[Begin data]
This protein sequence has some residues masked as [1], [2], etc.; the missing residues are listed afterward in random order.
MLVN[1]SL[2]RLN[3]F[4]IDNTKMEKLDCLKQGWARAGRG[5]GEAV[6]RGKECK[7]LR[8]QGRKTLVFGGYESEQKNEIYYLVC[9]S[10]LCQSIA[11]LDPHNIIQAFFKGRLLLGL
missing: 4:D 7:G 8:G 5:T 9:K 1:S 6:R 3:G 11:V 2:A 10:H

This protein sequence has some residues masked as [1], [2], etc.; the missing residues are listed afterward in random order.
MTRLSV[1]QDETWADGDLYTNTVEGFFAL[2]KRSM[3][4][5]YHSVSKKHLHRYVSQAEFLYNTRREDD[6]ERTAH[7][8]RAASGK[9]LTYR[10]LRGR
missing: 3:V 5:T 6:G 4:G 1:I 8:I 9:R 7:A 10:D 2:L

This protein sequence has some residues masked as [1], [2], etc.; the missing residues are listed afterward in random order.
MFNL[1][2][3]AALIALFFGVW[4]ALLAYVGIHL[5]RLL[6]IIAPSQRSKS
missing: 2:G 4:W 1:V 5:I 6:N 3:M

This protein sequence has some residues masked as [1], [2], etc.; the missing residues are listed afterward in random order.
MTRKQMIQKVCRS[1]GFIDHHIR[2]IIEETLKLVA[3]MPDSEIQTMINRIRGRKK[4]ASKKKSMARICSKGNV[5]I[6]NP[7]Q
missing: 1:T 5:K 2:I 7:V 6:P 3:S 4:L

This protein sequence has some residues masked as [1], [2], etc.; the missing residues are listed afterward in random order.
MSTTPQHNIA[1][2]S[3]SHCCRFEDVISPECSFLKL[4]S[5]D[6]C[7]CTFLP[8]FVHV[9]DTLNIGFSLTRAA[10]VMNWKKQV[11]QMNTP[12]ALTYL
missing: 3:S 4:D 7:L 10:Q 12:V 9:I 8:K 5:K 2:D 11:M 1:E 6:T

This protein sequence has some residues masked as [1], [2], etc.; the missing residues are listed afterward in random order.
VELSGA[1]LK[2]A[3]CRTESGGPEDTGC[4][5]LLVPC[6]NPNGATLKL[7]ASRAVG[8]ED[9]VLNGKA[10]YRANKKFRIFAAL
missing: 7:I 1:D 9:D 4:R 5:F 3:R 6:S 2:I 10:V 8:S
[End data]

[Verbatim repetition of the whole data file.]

This protein sequence has some residues masked as [1], [2], etc.; the missing residues are listed afterward in random order.
MLVN[1]SL[2]RLN[3]F[4]IDNTKMEKLDCLKQGWARAGRG[5]GEAV[6]RGKECK[7]LR[8]QGRKTLVFGGYESEQKNEIYYLVC[9]S[10]LCQSIA[11]LDPHNIIQAFFKGRLLLGL
missing: 4:D 7:G 8:G 5:T 9:K 1:S 6:R 3:G 11:V 2:A 10:H

This protein sequence has some residues masked as [1], [2], etc.; the missing residues are listed afterward in random order.
MTRLSV[1]QDETWADGDLYTNTVEGFFAL[2]KRSM[3][4][5]YHSVSKKHLHRYVSQAEFLYNTRREDD[6]ERTAH[7][8]RAASGK[9]LTYR[10]LRGR
missing: 3:V 5:T 6:G 4:G 1:I 8:I 9:R 7:A 10:D 2:L

This protein sequence has some residues masked as [1], [2], etc.; the missing residues are listed afterward in random order.
MFNL[1][2][3]AALIALFFGVW[4]ALLAYVGIHL[5]RLL[6]IIAPSQRSKS
missing: 2:G 4:W 1:V 5:I 6:N 3:M

This protein sequence has some residues masked as [1], [2], etc.; the missing residues are listed afterward in random order.
MTRKQMIQKVCRS[1]GFIDHHIR[2]IIEETLKLVA[3]MPDSEIQTMINRIRGRKK[4]ASKKKSMARICSKGNV[5]I[6]NP[7]Q
missing: 1:T 5:K 2:I 7:V 6:P 3:S 4:L

This protein sequence has some residues masked as [1], [2], etc.; the missing residues are listed afterward in random order.
MSTTPQHNIA[1][2]S[3]SHCCRFEDVISPECSFLKL[4]S[5]D[6]C[7]CTFLP[8]FVHV[9]DTLNIGFSLTRAA[10]VMNWKKQV[11]QMNTP[12]ALTYL
missing: 3:S 4:D 7:L 10:Q 12:V 9:I 8:K 5:K 2:D 11:M 1:E 6:T

This protein sequence has some residues masked as [1], [2], etc.; the missing residues are listed afterward in random order.
VELSGA[1]LK[2]A[3]CRTESGGPEDTGC[4][5]LLVPC[6]NPNGATLKL[7]ASRAVG[8]ED[9]VLNGKA[10]YRANKKFRIFAAL
missing: 7:I 1:D 9:D 4:R 5:F 3:R 6:S 2:I 10:V 8:S